LOS ANGELES (AP) -- Lions Gate Entertainment has pulled out of the bidding for the beleaguered Metro-Goldwyn-Mayer movie studio after it was told its acquisition offer was inadequate and was asked to raise it.
That's according to a person with knowledge of the matter. The person spoke on condition of anonymity because the bids are meant to be confidential.
The person says Lions Gate is not prepared to pay more than its bid of between $1.3 billion and $1.4 billion and pulled out of the process.
The withdrawal, reported earlier by The Wall Street Journal, means Time Warner's bid to acquire the iconic Hollywood studio for $1.5 billion may be MGM's best chance to avoid foreclosure by its creditors.Nikki Finke weighs in:
From the LA Times:
But what's most interesting to me is that Lionsgate defied Carl Icahn's warning not to do any major deals and did bid for MGM after all. (Yesterday, LG vice chairman Michael Burns wouldn't admit to a bid when interviewed by CNBC.) This is entertaining indeed -- until somebody gets hurt. And, inevitably, that'll be the Lionsgate staff. Management needs to settle with Icahn, and quick, before he raises his hostile bid for MGM and it's too late for them and the company.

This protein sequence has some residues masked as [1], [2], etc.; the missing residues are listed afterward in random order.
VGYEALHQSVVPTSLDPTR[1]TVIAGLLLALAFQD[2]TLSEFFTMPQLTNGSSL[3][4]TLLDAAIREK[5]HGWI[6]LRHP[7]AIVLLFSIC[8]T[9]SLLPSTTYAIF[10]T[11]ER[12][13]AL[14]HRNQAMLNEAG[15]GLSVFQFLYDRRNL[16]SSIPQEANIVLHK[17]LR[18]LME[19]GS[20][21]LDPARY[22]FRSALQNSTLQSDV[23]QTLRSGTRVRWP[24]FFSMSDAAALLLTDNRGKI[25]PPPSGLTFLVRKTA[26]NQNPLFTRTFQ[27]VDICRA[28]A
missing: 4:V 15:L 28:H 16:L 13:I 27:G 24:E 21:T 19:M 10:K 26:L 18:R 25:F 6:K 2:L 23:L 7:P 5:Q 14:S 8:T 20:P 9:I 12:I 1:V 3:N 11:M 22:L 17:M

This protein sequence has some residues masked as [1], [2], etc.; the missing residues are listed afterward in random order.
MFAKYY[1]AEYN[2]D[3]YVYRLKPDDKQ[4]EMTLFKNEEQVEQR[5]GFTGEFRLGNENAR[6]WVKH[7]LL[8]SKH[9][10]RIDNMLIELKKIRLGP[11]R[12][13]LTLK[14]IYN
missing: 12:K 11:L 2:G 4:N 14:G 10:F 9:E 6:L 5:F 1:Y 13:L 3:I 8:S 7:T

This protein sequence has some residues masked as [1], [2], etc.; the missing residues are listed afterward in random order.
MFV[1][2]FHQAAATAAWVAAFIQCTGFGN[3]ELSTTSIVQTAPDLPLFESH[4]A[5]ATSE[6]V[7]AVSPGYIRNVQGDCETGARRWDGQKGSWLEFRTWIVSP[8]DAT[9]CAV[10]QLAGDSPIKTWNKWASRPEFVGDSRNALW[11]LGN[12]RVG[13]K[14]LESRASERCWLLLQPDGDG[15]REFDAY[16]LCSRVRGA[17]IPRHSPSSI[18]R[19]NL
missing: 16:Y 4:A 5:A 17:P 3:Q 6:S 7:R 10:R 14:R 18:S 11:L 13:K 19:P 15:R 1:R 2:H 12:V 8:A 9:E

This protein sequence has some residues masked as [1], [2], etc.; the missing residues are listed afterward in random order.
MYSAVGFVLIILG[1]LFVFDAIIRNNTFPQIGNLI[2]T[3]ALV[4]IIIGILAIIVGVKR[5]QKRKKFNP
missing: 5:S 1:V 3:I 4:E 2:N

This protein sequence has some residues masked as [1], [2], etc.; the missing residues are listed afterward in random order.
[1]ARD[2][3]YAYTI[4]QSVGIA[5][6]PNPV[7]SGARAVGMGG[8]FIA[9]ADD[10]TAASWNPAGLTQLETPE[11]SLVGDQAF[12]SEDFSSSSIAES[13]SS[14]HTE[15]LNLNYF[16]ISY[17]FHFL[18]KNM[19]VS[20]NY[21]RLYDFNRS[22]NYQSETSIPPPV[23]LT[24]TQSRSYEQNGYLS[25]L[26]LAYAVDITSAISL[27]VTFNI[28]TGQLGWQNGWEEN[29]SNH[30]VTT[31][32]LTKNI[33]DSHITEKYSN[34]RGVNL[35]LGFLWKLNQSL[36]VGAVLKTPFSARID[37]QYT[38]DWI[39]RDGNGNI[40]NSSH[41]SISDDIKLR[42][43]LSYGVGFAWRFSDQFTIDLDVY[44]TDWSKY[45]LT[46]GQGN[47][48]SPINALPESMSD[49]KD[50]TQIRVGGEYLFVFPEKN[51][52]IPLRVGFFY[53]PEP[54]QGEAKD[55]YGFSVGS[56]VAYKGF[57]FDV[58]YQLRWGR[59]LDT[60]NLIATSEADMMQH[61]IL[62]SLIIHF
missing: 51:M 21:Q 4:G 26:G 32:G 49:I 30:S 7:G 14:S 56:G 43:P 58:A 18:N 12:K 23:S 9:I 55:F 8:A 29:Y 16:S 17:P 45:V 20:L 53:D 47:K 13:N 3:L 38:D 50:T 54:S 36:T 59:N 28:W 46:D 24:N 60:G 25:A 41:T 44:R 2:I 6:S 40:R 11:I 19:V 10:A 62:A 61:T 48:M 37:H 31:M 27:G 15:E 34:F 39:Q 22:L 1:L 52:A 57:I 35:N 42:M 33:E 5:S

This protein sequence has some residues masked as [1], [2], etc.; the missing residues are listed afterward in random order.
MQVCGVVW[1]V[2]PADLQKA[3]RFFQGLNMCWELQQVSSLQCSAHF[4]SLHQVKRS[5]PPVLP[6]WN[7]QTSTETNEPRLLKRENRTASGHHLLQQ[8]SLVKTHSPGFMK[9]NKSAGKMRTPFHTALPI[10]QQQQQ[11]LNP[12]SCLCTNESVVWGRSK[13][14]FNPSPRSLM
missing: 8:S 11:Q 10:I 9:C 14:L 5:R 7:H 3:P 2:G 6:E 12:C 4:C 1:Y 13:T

The exit of Lions Gate as a potential buyer for MGM leaves only two bidders for the debt-ridden studio. Time Warner Inc. submitted an all-cash offer of $1.5 billion, and investor Len Blavatik's Access Industries put an offer on the table that hinges on a restructuring plan to keep MGM a going concern with reduced debt and an infusion of new capital.
Even Time Warner's bid is below the $2 billion or more that MGM's more than 140 creditors are seeking. A number of other companies, including John Malone's Liberty Media and hedge fund Elliott Associates, passed on making second-round offers after determining that the cash flow projections from MGM's 4,000-title library were too low to justify a big investment.